Editor's note: A nationally syndicated columnist, Roland S. Martin is the author of "Listening to the Spirit Within: 50 Perspectives on Faith" and "Speak, Brother! A Black Man's View of America." Visit his Web site for more information. He is host of "No Bias, No Bull" at 8 p.m. ET on CNN while Campbell Brown is on maternity leave.
Roland Martin says Michael Vick has served his sentence and should be allowed back on the field.
(CNN) -- When Michael Vick completes home confinement in July, he will have served the 23-month prison sentence imposed after he pleaded guilty to federal dogfighting charges.
After his release from a Kansas prison Wednesday, he headed to his home in Virginia to serve the final two months under home confinement, because all the beds at halfway houses in the area are taken.
But that hasn't deterred the Vick haters who are still in an uproar over the heinous details of his dogfighting kennel. Yes, reading the details of the treatment of the dogs, including the killing of some of them, could make anyone sick. Yet what's the point of sentencing someone to jail, then having them serve their time and be released if we still want to imprison them for the rest of their lives?
Frankly, I'm sick of Americans who talk all day about "do the crime, then do the time," then still want to treat a man like a criminal when he gets out of prison.
This doesn't just apply to Michael Vick. Look at all the individuals who are sent to prison, get out and then can't find a job. Why? Because they have the Scarlet Letter on their record, which is a big fat "F" for felon. Don't think I'm looking for any sympathy for someone who goes to jail. I firmly believe that you deserve all that you get for breaking the law. But listening to some of these zealots go on and on and on about Vick needing to continue to be punished is ridiculous!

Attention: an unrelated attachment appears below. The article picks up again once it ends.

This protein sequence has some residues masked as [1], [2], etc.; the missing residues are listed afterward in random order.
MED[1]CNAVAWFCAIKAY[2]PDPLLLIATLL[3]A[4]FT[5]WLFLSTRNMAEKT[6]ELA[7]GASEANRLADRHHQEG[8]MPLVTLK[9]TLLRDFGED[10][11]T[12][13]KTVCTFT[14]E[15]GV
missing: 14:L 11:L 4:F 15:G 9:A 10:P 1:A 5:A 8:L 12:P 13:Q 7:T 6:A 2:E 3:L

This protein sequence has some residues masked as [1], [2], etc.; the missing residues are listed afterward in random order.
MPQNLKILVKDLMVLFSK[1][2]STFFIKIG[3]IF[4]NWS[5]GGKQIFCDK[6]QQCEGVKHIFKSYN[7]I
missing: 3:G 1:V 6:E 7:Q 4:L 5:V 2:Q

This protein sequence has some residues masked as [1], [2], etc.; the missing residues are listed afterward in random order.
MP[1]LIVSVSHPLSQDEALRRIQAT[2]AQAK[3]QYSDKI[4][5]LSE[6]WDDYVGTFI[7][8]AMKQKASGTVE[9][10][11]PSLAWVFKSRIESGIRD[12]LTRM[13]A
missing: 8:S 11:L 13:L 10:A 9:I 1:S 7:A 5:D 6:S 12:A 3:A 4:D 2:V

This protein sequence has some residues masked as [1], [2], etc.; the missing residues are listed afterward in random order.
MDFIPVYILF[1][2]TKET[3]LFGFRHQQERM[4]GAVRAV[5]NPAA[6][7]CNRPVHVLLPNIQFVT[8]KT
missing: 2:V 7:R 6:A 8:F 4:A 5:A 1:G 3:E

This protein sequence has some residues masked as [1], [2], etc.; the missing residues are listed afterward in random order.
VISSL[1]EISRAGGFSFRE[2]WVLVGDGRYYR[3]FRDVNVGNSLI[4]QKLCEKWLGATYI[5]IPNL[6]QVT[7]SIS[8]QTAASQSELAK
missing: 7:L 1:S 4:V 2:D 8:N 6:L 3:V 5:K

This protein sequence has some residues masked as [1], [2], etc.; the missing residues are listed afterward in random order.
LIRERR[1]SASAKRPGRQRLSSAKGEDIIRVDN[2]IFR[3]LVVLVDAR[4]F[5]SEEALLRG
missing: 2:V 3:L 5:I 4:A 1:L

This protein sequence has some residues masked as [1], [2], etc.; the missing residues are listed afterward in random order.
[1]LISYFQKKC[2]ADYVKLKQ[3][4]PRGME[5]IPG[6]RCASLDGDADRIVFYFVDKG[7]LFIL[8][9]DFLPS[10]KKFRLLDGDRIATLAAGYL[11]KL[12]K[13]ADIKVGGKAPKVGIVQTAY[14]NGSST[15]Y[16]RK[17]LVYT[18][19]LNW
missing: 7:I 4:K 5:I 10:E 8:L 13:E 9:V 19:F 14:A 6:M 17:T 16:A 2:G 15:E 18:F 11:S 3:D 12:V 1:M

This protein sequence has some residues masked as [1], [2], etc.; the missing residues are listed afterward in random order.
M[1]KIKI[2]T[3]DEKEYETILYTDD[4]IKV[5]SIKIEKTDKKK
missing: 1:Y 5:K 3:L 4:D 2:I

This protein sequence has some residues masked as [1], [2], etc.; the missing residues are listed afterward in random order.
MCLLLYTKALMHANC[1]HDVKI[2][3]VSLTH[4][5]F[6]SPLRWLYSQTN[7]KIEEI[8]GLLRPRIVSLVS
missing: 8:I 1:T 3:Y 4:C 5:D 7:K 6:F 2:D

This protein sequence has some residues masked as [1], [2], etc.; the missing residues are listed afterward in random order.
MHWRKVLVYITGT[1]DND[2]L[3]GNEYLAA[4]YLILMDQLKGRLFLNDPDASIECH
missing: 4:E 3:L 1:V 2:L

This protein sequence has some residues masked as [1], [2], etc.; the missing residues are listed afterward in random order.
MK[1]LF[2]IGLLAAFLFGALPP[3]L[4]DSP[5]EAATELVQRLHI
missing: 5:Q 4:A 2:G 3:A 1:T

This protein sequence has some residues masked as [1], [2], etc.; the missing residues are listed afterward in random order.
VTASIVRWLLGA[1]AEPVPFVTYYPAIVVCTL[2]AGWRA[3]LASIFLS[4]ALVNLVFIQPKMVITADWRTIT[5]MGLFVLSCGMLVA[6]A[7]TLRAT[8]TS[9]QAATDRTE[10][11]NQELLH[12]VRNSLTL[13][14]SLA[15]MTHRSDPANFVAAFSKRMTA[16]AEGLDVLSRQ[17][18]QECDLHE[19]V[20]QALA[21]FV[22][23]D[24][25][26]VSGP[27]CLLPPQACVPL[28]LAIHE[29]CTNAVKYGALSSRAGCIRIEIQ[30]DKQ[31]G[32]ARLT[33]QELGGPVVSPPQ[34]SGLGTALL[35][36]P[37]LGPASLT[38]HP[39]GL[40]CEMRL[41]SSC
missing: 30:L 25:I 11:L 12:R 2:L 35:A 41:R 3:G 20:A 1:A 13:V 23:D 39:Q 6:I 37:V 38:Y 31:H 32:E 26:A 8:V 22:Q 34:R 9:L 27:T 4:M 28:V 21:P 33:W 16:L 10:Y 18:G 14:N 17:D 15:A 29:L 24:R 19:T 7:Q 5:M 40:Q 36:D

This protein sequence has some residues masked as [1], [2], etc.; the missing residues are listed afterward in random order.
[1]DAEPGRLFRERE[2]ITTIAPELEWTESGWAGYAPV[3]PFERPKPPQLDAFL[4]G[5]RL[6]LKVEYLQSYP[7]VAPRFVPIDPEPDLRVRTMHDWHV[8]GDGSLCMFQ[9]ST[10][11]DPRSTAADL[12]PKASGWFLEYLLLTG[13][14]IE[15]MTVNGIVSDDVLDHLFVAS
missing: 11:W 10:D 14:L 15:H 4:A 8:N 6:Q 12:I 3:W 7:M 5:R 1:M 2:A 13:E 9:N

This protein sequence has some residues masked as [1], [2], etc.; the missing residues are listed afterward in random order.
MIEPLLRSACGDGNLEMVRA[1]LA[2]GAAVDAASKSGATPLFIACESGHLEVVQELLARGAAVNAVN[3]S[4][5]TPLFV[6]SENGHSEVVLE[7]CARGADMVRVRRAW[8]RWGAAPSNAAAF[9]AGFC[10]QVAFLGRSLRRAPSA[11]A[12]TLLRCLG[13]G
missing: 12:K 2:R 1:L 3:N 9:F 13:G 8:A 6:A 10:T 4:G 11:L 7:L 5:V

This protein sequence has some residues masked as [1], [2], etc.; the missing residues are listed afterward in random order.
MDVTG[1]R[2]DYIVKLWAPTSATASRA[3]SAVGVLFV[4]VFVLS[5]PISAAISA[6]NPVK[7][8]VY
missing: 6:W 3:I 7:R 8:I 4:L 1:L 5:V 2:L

The judge in Vick's case has imposed a number of restrictions. One of them is that he can't ever own a dog again. OK, gotcha. But to say the man shouldn't be allowed to play in the NFL is D-U-M-B. The crimes of which he was convicted had nothing to do with playing sports.
Remember Wall Street star Michael Milken? When he was sent to jail for securities fraud, he was banned from working on Wall Street again. I get that. He was an insider and allowing him back into the financial game would have been atrocious.
I get it when someone is convicted of molesting children that they can't live within a certain distance of a school or be left alone around children when released. But there is nothing related to Vick's crime that says he should not be allowed to play professional football.
What is particularly galling is that, right now, you have any number of football players who have beaten people -- including their wives and girlfriends -- served time for drunk driving or committed other crimes, yet they have resumed their careers. The same goes for teachers, radio and television broadcasters, politicians and others.
So is this any different because it involved dogs? Are we to say that the horrible treatment of dogs is vastly different than mistreatment of human beings? The critics will likely say, "These men are role models. Kids look up to them. They should have no business on the field." Yet some of these same kids are living with fathers and mothers who are felons. So are we supposed to remove them from the home as well?
Enough with the public bullying. Vick was sentenced and served his time. And now he's gotten out. If you want to be angry with him, fine. But please, cut the sanctimonious crap. He deserves to make amends and get on with his life. If you were in his shoes, you would want to do the same.
The opinions expressed in this commentary are solely those of Roland Martin.
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